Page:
A hand outstretched. The spinning of the wheels on a wheelchair. A ribbon twirling through the air. Feet sliding across the floor. The music crescendos as the movements reveal our three dancers: Lark, a deaf dancer; Janpi, who uses a wheelchair; and Marci, a teacher with Down Syndrome.
Lark explores a dance studio and begins to warm up. They reveal their experience as a young dancer, and how their disability has led them to have a unique and powerful relationship with music. Meanwhile, in Oakland, Janpi emphasizes their ability to express all the facets of their identity. Through dance, they are able to express many facets of their identity, such as a Latinx, queer, and disabled dancer, including adapting salsa styles for wheelchair users. In the San Fernando Valley, we enter Marcis’ world. Through an interview, Marci expresses her love for all styles of dance, and that dance is not a choice but simply her “following her heart”.
Lark reveals that as a teenager, a dance teacher told them that they did not have the body type to pursue ballet, prompting her to quit for a prolonged period of time. Marci’s mother, Lucy Landeros, reminisces on Marci’s upbringing, recounting how many at her school dismissed her dancing abilities. Janpi tells a story about their local public school and their lack of accessibility, revealing that it took an entire year before they could conveniently go to school. At Straight Up Abilities, Marci finds a community of friends like herself who share her love for dance and have the opportunity to perform with the Royal Ballet.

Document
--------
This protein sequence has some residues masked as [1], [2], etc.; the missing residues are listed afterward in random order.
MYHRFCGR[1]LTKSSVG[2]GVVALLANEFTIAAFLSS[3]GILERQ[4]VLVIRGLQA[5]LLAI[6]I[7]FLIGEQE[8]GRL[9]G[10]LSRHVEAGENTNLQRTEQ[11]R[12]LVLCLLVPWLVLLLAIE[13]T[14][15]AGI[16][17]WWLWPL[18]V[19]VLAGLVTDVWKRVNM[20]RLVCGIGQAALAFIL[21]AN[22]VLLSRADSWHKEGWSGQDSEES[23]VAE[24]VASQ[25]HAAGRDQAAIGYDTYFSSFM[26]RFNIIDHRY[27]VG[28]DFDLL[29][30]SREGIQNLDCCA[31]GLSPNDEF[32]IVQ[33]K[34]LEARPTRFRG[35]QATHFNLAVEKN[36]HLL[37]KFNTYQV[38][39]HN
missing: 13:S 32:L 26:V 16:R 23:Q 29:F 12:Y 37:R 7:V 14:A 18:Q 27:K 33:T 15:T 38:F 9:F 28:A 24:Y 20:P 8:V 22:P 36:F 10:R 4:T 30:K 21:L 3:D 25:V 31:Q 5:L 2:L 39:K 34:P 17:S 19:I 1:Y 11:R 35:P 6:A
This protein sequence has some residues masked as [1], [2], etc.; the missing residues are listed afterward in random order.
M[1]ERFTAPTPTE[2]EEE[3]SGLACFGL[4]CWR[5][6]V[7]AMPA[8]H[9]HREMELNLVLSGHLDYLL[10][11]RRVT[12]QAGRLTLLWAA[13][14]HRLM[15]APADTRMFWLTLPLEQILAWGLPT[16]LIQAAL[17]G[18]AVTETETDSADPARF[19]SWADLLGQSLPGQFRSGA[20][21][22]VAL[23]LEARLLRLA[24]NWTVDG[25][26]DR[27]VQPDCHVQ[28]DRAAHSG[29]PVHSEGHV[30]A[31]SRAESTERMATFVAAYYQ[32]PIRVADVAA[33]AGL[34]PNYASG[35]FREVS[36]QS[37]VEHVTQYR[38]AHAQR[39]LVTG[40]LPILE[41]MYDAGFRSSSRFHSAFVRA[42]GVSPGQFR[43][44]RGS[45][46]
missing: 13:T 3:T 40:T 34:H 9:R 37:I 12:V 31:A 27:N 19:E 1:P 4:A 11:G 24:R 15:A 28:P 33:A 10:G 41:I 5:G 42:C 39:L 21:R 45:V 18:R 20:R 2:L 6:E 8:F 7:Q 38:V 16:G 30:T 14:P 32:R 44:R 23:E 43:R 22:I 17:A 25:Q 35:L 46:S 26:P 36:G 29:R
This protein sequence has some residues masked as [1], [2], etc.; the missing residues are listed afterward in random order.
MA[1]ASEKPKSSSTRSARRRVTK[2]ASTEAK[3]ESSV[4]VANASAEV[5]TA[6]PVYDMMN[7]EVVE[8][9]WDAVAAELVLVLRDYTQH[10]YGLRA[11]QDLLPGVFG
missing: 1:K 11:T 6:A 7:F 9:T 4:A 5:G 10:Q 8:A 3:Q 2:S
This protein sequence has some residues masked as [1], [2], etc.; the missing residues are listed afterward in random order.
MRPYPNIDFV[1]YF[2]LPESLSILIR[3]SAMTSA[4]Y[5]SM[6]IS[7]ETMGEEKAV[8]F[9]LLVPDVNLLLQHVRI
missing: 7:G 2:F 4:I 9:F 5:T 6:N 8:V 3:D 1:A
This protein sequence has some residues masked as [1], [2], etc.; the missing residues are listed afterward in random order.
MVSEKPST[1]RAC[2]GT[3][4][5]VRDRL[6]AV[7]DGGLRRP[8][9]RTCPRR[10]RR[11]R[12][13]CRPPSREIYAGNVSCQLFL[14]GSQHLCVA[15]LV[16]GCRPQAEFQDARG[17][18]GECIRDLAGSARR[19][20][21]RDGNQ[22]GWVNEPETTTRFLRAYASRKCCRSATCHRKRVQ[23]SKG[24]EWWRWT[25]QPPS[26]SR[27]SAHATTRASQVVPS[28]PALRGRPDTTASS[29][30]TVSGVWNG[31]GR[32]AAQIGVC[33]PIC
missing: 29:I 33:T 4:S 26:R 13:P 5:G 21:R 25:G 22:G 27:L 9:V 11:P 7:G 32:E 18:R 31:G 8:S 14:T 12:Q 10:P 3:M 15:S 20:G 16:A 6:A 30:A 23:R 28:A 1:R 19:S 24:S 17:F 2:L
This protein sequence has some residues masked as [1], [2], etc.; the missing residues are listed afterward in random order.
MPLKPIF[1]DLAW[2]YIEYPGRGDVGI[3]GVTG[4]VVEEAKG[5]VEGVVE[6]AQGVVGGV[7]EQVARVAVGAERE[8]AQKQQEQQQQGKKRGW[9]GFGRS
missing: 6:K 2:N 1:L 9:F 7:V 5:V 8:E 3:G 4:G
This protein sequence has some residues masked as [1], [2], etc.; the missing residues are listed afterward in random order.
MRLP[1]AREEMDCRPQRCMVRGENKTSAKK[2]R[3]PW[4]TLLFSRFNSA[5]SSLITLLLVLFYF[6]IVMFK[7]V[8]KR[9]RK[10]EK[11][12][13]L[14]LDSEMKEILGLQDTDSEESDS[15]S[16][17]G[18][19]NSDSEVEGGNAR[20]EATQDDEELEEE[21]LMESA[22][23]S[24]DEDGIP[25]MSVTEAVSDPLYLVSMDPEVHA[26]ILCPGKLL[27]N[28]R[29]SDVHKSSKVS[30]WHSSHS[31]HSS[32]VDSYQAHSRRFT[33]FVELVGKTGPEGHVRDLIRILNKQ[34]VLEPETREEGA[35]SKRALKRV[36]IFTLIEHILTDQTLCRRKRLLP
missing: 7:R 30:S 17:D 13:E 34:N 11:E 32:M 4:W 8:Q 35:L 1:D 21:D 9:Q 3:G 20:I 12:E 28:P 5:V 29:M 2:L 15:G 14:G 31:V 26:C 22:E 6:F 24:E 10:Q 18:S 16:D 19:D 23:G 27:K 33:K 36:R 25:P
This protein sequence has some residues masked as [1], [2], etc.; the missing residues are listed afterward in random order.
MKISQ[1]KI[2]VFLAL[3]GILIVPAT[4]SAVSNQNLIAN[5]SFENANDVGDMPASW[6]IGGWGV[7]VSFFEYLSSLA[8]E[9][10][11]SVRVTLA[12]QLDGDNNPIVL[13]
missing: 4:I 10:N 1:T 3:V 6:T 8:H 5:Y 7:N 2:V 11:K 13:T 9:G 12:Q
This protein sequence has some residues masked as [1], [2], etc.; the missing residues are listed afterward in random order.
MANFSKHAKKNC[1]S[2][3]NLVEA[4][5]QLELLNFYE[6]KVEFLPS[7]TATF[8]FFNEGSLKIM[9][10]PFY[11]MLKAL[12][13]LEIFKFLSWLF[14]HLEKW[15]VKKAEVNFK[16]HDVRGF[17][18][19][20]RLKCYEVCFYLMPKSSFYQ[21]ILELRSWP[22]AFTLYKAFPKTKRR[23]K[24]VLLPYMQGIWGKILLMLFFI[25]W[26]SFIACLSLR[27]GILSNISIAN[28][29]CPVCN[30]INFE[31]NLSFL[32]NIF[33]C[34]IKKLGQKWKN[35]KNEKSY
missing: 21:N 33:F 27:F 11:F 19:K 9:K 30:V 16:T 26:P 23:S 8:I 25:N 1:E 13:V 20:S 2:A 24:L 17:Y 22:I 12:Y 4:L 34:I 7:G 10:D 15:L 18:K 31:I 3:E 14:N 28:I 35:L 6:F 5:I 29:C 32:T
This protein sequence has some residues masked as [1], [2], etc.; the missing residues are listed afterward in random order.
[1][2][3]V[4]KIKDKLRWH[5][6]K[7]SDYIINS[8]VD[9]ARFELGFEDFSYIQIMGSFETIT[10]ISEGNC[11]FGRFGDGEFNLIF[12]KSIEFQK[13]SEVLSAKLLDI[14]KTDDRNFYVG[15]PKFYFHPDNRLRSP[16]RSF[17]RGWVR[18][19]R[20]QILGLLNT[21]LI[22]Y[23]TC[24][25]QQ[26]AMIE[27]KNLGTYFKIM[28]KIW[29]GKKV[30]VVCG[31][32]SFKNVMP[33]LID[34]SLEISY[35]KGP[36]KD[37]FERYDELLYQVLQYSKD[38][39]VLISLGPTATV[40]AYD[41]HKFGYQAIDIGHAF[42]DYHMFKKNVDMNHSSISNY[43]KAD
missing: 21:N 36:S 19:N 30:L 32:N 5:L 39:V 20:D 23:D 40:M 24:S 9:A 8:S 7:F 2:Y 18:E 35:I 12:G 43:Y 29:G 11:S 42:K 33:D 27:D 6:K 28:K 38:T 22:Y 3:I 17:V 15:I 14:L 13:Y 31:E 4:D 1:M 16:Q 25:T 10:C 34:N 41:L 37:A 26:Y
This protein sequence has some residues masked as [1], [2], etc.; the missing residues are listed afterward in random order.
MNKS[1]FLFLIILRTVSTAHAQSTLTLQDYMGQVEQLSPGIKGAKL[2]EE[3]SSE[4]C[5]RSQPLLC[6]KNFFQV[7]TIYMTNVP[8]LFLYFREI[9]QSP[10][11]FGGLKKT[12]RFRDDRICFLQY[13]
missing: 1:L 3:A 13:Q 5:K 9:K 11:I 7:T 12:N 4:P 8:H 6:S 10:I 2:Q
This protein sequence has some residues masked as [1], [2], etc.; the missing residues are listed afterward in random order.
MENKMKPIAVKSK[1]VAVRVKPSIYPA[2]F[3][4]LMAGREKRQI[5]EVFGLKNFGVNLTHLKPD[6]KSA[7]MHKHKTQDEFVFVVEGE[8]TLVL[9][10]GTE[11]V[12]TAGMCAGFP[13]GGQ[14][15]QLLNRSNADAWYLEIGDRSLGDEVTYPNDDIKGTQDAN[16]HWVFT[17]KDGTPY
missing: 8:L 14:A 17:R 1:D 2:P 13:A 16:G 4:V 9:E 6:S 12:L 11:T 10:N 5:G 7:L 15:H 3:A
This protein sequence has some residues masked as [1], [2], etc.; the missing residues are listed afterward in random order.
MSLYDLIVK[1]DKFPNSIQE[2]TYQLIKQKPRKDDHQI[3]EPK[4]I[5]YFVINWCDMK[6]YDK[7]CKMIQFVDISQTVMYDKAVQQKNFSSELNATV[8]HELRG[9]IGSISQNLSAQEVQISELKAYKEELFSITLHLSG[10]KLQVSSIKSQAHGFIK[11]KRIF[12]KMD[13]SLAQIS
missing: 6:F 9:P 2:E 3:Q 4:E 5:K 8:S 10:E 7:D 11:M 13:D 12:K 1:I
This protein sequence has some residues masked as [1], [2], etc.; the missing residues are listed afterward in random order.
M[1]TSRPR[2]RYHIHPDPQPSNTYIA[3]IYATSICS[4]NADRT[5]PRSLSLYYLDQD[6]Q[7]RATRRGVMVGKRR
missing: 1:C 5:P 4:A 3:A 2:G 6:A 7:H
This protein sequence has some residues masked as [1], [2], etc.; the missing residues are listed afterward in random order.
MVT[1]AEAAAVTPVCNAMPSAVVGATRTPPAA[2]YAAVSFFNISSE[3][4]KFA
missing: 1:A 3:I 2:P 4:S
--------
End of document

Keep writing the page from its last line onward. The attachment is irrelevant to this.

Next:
Janpi dances with AXIS Dance Company, a professional physically integrated dance company that includes both disabled and non-disabled dancers. Lark finds solace in a tight-knit group of dancers they can consider friends and family. Through teaching a dance class, Lark displays their natural ability to lead as we watch them teach choreography that integrates traditional dance with ASL. For the first time, Lark integrates ASL into their dance for two fellow dancers and expresses their desire to teach the same dance to a bigger audience one day. Marci teaches a dance class for Straight Up Abilities at the famous Millenium Dance Studio. She explores her love and difficulties with teaching, expressing that, at times, it’s difficult for her to get others to listen. Janpi teaches a virtual integrated dance class over Zoom.
They reveal they can change not only their movement but their language to make dance more accessible for all. In a filled studio, Lark teaches their first large dance class to an audience of both deaf and nondeaf dancers. The class is a success, and Lark reveals how inspirational it is to learn from other dancers and how their journey with dance is just beginning. We end with all 3 dancers, Lark, Janpi, and Marci, in their natural element, each doing what they do best.